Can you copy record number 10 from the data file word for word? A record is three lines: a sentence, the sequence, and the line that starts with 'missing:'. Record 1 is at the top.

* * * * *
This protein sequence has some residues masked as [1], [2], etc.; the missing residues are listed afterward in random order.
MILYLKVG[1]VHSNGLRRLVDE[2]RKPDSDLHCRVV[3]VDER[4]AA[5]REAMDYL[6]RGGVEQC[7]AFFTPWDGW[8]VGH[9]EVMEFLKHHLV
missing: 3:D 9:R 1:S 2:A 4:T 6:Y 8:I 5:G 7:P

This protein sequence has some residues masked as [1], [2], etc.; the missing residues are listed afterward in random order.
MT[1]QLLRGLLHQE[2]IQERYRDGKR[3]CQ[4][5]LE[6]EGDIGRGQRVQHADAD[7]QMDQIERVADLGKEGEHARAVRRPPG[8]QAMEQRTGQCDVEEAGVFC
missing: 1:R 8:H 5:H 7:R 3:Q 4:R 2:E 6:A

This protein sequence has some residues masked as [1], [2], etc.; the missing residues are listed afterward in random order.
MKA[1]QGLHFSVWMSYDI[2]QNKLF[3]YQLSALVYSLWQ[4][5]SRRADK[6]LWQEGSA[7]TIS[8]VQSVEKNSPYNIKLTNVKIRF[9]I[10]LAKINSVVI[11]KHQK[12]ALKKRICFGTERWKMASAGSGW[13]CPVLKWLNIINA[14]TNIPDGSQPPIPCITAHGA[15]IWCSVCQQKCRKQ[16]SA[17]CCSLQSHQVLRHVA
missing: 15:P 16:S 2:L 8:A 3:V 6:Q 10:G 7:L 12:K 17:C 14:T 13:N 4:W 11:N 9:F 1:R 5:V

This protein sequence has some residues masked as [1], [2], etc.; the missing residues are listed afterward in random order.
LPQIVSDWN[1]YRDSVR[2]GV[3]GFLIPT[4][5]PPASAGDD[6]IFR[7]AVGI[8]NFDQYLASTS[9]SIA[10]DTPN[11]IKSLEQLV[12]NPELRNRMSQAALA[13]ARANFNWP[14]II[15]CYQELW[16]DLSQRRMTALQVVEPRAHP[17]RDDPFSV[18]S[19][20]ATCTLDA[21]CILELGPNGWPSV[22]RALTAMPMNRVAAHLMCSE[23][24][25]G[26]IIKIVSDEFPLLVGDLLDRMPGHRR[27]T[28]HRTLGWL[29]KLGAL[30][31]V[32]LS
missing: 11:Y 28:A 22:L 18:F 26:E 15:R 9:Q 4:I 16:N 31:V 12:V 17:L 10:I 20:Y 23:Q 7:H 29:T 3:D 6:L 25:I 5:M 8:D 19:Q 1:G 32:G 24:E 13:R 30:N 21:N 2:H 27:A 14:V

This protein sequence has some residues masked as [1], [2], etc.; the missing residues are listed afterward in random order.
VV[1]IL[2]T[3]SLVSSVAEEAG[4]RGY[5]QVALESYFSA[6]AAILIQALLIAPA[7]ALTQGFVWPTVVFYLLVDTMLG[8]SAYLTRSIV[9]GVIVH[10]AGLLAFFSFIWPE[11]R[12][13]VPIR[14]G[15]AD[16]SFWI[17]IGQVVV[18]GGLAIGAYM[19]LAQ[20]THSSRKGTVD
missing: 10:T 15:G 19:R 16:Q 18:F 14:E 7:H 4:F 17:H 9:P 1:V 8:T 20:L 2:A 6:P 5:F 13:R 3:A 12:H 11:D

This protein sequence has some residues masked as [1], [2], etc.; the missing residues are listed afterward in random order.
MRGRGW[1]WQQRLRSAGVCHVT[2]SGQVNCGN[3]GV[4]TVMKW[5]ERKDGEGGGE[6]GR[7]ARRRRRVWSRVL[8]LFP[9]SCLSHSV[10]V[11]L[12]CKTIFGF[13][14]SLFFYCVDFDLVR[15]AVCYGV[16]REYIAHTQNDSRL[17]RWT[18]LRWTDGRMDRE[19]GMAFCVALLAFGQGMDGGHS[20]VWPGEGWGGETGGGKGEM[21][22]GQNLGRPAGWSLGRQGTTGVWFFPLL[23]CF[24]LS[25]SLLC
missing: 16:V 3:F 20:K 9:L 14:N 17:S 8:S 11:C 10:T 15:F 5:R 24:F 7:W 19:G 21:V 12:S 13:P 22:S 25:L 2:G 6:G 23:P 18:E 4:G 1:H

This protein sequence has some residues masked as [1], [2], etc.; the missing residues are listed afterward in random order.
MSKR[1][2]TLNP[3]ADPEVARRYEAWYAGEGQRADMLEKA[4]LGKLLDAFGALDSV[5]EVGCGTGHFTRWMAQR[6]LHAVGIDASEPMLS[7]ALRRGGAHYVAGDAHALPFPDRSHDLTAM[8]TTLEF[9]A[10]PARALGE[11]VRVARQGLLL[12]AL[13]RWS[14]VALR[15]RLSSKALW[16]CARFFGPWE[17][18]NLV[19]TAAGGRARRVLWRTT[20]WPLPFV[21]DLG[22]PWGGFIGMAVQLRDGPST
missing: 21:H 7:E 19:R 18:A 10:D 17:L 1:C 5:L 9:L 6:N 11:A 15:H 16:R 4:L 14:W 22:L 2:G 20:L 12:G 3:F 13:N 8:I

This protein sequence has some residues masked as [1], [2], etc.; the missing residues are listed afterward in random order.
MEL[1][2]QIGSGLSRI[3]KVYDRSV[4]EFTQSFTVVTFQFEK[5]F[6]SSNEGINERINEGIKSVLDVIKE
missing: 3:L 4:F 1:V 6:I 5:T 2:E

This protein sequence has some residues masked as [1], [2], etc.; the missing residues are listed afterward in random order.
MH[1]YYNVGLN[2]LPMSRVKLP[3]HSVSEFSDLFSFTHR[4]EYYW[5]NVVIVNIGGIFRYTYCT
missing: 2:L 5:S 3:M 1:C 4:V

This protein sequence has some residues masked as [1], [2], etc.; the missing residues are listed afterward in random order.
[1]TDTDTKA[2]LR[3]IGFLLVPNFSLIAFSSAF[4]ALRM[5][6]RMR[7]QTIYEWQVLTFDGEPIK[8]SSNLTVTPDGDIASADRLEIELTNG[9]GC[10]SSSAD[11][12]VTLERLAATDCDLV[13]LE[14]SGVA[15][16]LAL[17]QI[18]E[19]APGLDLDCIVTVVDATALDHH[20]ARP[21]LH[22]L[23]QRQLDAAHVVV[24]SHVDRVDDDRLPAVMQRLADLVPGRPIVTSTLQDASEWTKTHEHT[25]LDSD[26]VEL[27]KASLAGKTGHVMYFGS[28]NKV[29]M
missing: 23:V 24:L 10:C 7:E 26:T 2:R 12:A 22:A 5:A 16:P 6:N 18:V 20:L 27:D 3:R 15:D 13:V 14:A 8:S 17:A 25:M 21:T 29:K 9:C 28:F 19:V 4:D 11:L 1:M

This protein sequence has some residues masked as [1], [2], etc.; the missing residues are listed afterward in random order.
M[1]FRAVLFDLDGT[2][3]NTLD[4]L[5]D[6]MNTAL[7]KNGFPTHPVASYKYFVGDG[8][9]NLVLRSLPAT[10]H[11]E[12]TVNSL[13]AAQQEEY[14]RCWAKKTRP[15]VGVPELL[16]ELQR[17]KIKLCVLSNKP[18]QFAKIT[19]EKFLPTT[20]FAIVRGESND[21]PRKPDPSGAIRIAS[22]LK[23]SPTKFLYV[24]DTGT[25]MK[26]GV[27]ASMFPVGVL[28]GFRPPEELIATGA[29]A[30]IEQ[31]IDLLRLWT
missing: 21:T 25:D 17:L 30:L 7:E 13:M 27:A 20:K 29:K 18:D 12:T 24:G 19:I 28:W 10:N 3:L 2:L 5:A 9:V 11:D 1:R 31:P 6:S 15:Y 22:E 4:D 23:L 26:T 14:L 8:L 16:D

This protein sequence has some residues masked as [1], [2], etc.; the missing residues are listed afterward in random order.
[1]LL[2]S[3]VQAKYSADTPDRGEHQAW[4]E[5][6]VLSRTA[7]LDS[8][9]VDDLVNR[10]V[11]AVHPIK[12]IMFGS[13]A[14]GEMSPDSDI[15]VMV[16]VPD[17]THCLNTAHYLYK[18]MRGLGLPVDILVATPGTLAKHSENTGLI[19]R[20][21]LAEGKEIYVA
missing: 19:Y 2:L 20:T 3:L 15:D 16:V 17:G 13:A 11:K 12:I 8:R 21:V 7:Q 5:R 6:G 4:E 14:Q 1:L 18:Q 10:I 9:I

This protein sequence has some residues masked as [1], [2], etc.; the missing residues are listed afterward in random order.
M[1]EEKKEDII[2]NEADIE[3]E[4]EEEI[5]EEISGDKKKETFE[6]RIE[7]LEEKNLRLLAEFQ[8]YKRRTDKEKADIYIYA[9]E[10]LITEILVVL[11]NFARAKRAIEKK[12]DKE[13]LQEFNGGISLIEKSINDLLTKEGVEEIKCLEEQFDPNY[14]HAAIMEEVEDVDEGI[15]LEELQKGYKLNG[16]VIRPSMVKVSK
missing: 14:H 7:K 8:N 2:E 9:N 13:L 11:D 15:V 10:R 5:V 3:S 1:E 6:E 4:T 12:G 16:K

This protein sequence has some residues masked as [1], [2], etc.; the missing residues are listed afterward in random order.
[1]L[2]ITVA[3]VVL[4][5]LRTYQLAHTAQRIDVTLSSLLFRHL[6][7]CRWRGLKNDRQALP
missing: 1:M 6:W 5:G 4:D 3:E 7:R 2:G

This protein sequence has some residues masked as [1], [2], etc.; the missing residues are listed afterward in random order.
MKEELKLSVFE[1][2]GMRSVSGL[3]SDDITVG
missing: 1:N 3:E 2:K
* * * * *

This protein sequence has some residues masked as [1], [2], etc.; the missing residues are listed afterward in random order.
[1]TDTDTKA[2]LR[3]IGFLLVPNFSLIAFSSAF[4]ALRM[5][6]RMR[7]QTIYEWQVLTFDGEPIK[8]SSNLTVTPDGDIASADRLEIELTNG[9]GC[10]SSSAD[11][12]VTLERLAATDCDLV[13]LE[14]SGVA[15][16]LAL[17]QI[18]E[19]APGLDLDCIVTVVDATALDHH[20]ARP[21]LH[22]L[23]QRQLDAAHVVV[24]SHVDRVDDDRLPAVMQRLADLVPGRPIVTSTLQDASEWTKTHEHT[25]LDSD[26]VEL[27]KASLAGKTGHVMYFGS[28]NKV[29]M
missing: 23:V 24:L 10:C 7:E 26:T 2:R 12:A 22:A 5:A 16:P 6:N 18:V 20:L 27:D 3:R 15:D 13:V 14:A 8:S 17:A 25:M 21:T 29:K 9:C 28:F 19:V 4:D 11:L 1:M